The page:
Bob James Trio - Explosions (1965), 8/10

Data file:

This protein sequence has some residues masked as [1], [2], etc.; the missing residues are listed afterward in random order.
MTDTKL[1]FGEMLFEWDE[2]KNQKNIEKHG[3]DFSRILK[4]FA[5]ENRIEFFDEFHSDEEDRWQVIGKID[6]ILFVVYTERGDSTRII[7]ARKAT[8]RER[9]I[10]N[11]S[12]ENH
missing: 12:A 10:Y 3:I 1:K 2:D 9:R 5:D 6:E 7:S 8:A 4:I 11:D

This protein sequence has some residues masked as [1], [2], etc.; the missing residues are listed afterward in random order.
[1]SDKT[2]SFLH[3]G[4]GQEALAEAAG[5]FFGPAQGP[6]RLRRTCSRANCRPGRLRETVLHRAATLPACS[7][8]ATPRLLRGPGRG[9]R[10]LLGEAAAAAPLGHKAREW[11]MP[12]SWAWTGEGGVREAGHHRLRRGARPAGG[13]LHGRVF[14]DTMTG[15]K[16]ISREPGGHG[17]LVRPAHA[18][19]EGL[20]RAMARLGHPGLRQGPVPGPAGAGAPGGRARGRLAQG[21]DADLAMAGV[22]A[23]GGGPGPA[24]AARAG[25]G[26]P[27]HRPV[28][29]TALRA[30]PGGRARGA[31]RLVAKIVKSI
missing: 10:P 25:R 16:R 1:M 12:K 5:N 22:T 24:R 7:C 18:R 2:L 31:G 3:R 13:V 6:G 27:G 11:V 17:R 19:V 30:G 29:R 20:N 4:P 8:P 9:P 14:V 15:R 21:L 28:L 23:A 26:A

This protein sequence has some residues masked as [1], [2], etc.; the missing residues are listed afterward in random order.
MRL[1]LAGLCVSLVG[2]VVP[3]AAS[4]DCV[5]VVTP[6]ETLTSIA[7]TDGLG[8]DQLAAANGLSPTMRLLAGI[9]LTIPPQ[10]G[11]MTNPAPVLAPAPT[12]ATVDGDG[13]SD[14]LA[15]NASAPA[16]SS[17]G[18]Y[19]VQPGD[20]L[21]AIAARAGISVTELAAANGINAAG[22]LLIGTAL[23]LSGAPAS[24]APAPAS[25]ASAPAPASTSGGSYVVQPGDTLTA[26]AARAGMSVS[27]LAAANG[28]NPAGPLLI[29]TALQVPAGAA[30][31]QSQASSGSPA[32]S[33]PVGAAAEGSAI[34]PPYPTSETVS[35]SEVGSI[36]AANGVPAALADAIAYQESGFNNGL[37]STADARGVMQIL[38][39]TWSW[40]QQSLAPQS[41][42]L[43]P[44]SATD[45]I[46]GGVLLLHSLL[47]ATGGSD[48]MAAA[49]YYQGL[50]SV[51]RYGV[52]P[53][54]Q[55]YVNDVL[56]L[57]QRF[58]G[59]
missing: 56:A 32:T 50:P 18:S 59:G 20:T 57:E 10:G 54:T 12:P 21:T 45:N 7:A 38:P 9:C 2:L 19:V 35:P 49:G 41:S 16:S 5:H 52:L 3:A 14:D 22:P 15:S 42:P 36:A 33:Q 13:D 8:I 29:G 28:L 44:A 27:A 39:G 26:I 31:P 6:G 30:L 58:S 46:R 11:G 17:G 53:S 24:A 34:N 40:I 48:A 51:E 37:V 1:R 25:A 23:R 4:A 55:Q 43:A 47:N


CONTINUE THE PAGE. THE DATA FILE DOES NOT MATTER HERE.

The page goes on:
Bob James had an interesting career trajectory, and this was its most interesting and successfully captivating tangential project. The recording uses a blend of space, raw noise, traditional free jazz, and tape to great effect, a mixture I wish we had more of during this rich and dense era of jazz. As with most experiments it is divisive, how much you enjoy each piece is purely a matter of taste, those who are looking for anything akin to pure tape music or pure jazz will be disappointed. The blending, however, is more fluid than the consensus reflects. James uses noise and tape to deconstruct and reassemble jagged pieces of jazz and noise that combine in a truly uneasy and nervous product, successfully capturing what I would label as obsessive disquietude. This isn’t a DJ mix, it isn’t meant to be smooth or easily palatable, the jarring transitions from Phillips’ bass and Pozar’s percussion to sharp tape noise is intentional and successfully distressing. All of that ambiguous argument aside, the instrumental performances are expectedly masterful and married with a distinct intensity that gives the record an individually engaging invitation to the uncommon ear. The closer is perhaps the most unhinged on the list, the rest meander between spacious almost indeterminate jazz and combinations of sparse playing with scattered samples, with some minor exceptions in theme and execution. The more manic and free playing is instantly engaging, these chaotic sections provide vital energy, infused at the right moments in a desert of spatial and atmospheric sounds. Another great release in the ESP catalogue and one of the most singular, especially considering its release in the mid-sixties. A relatively unknown experimental gem.